Connecting broadband to Greater Minnesota
The year was 1936, and the United States Congress had just passed the Rural Electrification Act. That congressional action was prompted by President Franklin Delano Roosevelt, who one year earlier had created the Rural Electrification Administration. It was the post-Great Depression era and this was one of the President’s New Deal programs, designed in part to stimulate the American economy and lower the high rate of unemployment.
Many of America’s urban areas enjoyed the basic comforts associated with electricity. But in most rural areas, including vast areas of Minnesota, electricity was simply not available. Providers could not justify the expense of extending the electrical grid to a sparsely populated area, meaning farmers and families in rural America could not enjoy the benefits of electricity. Most cities were being powered by a relatively low voltage system, and if lines were extended just a few miles out of town, the voltage dropped off quickly.
The REA changed the landscape for rural America and for Greater Minnesota. By having access to electricity, many small communities, farms, schools and other institutions were able to survive and to prosper in a better life. Electricity was a necessity of the time and changed rural America forever.
Fast forward to current times. Many will suggest that access to quality broadband service in today’s world is much like the need that spurred FDR’s REA 80 years ago. And since 2013, I and others in the Minnesota Legislature have worked collectively with Gov. Mark Dayton to try and extend quality and dependable broadband access to rural areas of Minnesota. In 2014, we created the Border-to-Border Broadband grant program, designed to provide a 50/50 matching grant program that would in turn leverage private investments and create opportunities of expansion. To date, we have appropriated more than $60 million to this program, leveraging many more private dollars and bringing dependable services to many homes, business and community anchor institutions.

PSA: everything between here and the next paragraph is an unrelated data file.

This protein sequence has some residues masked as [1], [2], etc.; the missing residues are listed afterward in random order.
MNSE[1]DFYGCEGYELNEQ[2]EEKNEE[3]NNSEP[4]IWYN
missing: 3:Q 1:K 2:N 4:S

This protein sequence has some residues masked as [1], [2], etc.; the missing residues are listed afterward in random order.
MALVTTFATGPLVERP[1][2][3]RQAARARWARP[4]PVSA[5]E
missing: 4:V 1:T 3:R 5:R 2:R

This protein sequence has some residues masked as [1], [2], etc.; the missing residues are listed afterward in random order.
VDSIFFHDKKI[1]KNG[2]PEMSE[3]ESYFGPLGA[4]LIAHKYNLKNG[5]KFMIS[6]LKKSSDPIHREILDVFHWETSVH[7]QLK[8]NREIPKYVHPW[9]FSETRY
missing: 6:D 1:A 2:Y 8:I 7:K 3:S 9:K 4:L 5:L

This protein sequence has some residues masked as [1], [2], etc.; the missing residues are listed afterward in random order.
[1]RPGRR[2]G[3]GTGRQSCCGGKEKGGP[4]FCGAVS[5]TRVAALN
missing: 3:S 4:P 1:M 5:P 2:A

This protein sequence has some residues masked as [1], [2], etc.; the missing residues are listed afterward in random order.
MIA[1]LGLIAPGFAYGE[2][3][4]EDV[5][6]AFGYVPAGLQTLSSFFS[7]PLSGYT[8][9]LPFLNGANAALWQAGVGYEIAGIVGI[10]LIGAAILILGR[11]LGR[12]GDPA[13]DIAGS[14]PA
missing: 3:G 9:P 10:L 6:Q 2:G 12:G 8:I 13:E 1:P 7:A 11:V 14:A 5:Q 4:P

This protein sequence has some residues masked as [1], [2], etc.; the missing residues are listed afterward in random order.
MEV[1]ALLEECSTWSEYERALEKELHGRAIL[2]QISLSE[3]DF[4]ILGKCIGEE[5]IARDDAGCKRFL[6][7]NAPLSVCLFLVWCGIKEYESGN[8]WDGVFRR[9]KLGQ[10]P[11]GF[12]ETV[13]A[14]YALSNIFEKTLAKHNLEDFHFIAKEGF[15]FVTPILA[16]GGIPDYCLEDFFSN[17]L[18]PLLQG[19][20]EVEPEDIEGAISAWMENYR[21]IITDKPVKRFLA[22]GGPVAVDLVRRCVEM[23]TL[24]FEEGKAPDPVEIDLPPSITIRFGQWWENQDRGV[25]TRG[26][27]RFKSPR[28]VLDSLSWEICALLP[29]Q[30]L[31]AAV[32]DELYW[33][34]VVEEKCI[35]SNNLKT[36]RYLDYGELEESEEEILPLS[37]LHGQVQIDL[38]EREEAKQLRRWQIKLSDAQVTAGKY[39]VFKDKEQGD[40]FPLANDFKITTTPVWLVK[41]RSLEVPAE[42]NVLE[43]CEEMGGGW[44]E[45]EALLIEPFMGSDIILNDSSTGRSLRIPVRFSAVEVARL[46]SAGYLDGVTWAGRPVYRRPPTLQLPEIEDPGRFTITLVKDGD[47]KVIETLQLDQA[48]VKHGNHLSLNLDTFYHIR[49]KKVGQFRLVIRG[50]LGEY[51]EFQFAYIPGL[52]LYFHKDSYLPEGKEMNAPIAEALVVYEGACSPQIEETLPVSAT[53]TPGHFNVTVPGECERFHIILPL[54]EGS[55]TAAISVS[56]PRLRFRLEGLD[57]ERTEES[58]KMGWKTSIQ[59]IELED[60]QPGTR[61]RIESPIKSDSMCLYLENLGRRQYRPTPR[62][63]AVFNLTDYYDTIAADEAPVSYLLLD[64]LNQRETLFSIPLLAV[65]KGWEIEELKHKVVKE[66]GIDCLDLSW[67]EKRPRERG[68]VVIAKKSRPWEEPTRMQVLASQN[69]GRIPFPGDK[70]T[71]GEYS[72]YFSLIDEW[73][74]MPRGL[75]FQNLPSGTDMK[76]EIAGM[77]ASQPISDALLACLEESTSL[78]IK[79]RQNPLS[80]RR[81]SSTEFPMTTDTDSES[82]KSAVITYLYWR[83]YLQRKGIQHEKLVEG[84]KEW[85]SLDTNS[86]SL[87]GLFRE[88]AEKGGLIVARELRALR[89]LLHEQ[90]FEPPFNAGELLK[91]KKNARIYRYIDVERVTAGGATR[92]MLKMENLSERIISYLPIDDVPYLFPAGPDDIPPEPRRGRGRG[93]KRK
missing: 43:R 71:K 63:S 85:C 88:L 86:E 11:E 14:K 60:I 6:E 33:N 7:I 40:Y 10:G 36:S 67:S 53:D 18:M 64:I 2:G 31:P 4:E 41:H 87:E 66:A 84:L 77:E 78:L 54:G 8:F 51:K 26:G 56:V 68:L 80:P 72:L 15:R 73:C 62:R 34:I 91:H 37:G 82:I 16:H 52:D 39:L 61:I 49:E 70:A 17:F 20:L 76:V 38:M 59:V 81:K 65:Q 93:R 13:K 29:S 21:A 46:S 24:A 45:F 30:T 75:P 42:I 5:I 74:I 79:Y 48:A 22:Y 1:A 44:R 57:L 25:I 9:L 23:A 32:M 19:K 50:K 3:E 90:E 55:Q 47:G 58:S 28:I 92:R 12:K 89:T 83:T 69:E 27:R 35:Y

What we in larger cities take for granted is a much-needed service all across Minnesota. For many of the same reasons the REA was successful in saving rural America so long ago, broadband access will allow Minnesotans to remain in their homes, grow and attract businesses, improve delivery of education, health care and many other important services across Minnesota, regardless of where you might be.
This program is far more than a convenience program. It is an economic development and an economic diversity tool. If we want our smaller rural communities to survive and retain populations, we have to invest in their infrastructures to promote their stability. This is why I again chief authored a bill to appropriate $100 million from our current budget surplus into the border-to-border grant program. This request aligns with the recommendations of the Governor’s task force on broadband deployment and is supported by Democrats all across Greater Minnesota. I believe strongly that if our rural communities can retain viable economies, then Minnesota as a whole will be strong. Just like when we electrified all of America, we can and must work together to accomplish great things.